Possessing one of the largest stockpiles of COVID-19 vaccines, the United States holds special weight when it comes to distributing the vaccines worldwide, and the concept of “vaccine diplomacy” is becoming an evermore important buzzword for American foreign policy.
Policymakers, however, increasingly view the United States’ COVID-19 response as a weaponized diplomatic tool. This perception works to no one’s benefit and more fundamentally exposes a half-heartedness and fragility to U.S. foreign policy that does not bode well for the return of American global leadership in the near future.
At the core of this weaponized model of vaccine diplomacy lies the national anxieties that made up the core of “America first” and that now pervade vaccine policy, shaping the issue into a matter of national security and foreign policy.
This need to “securitize” vaccines is driven by the now all-too-common feelings of individual, social and national insecurity that the pandemic has highlighted and exacerbated across the country. The botched initial response to the pandemic left the United States as the most COVID-19-ridden country on the face of the earth. By summer, polls began showing a growing loss in social trust and national pride. The national unease brought a moment of renewal for anti-vaxxers and other conspiracy theorists who shouted through their keyboards about “plandemics,” cabals and Bill Gates to a receptive audience facing a shattered world.
These factors all aided in catalyzing the political violence that transpired during the Capitol insurrection on Jan. 6, an event that has been considered the first American self-coup. China, meanwhile, leveraged the opportunities arising from America’s internal upheaval by challenging the United States militarily in the South China Sea and assuming a leading role in supplying the world with vaccines and desperately needed medical equipment. Needless to say, many saw 2020 as the poignant end of American primacy.
For an America scarred internally and scorned internationally, the vaccine was a path toward renewed security and power. After our annus horribilis, the world has seen the fragility of American cohesion and has questioned the country’s claims to hegemony. Back to normal as fast as possible, as such, is not as much the preference of a rich country that can afford it, but rather a necessity for its survival.
This is the rationale that attempts to justify the fact that for every one American there are about four vaccine doses reserved. Meanwhile, in the whole of Africa, that number barely reaches 0.2 doses per person. In all, only 10 countries have administered about three-fourths of all vaccine doses. For the United States, this hoarding is symptomatic of a desperation to prevent the next wave of social unrest — one jab at a time, all the while disregarding the Global South’s struggles, where many countries may not receive enough supply to vaccinate the majority of their populations until several years down the line.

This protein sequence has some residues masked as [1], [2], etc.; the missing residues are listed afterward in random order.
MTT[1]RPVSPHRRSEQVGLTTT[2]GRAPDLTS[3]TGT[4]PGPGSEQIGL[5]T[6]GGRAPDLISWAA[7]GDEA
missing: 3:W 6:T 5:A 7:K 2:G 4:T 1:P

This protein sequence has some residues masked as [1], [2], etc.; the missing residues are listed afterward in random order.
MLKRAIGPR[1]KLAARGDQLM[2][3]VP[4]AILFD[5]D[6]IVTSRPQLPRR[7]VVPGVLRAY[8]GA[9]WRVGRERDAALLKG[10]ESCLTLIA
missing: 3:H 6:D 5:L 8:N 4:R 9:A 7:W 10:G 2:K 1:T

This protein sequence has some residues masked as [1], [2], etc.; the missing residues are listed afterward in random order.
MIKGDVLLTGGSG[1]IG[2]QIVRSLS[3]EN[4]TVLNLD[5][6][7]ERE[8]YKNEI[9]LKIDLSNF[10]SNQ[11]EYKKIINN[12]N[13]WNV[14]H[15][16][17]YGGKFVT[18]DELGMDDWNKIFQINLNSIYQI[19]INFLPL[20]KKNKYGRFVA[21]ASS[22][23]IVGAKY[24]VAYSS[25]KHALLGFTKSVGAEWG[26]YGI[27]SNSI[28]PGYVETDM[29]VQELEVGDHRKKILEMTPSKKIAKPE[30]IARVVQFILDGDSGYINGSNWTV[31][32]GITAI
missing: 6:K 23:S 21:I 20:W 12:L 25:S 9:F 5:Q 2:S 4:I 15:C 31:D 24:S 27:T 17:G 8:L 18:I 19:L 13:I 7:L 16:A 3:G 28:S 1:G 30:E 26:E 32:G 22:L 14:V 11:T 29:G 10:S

Even while some semblance of self-denial has found its way into U.S. foreign policy, the thinness of promises made is hard to miss. Biden’s donation of more than 2.5 million AstraZeneca doses to Mexico, while amounting to the largest vaccine transfer from one country to another, seems meaningless when considering America’s 300 million strong AstraZeneca stockpile might simply end up unused.
In other less publicized instances, the vaccine paranoia has been more clear. In February, the United States backed other rich nations in opposing a waiver to the Agreement on Trade-Related Aspects of Intellectual Property Rights, which would allow for widespread production of COVID-19 vaccines and other treatments without infringing on international property rights. This arrangement benefits Moderna and Pfizer the most, the country’s vaccine champions, who are now the face of American power, centrality and indispensability in the same vein that other powerful entities, like Google, Amazon and Facebook, have been for decades.
The vaccine is also key to recouping power vis-a-vis China. President Biden took the opportunity this March during the first summit of the Quadrilateral Security Dialogue, the joint project of Australia, India, Japan and the United States to contain China, to announce the bloc’s vaccination initiative. Not surprisingly, great power competition infuses the core of this joint project, as the Quad members aim to provide their vaccines to Southeast Asia as a means of keeping China’s out.
The U.S. posture is a shrewd reminder that in international politics, altruism will almost always come second. Even while Americans have often played the role of the good Samaritan worldwide, especially in the realm of global health, right now, we are a country backed into a corner, looking to claw our way back. Internally, even as the choice to not widely share the vaccine incurs heavy costs — the loss of countless lives around the world and billions of dollars in trade — large stocks and lofty promises are upheld as a matter of national security. Externally, vaccines offer an avenue to regain the world’s adoration, thus transforming into a central component of a foreign policy seeking to protect American hegemony. Until the United States feels safe, the rest of the world will not be.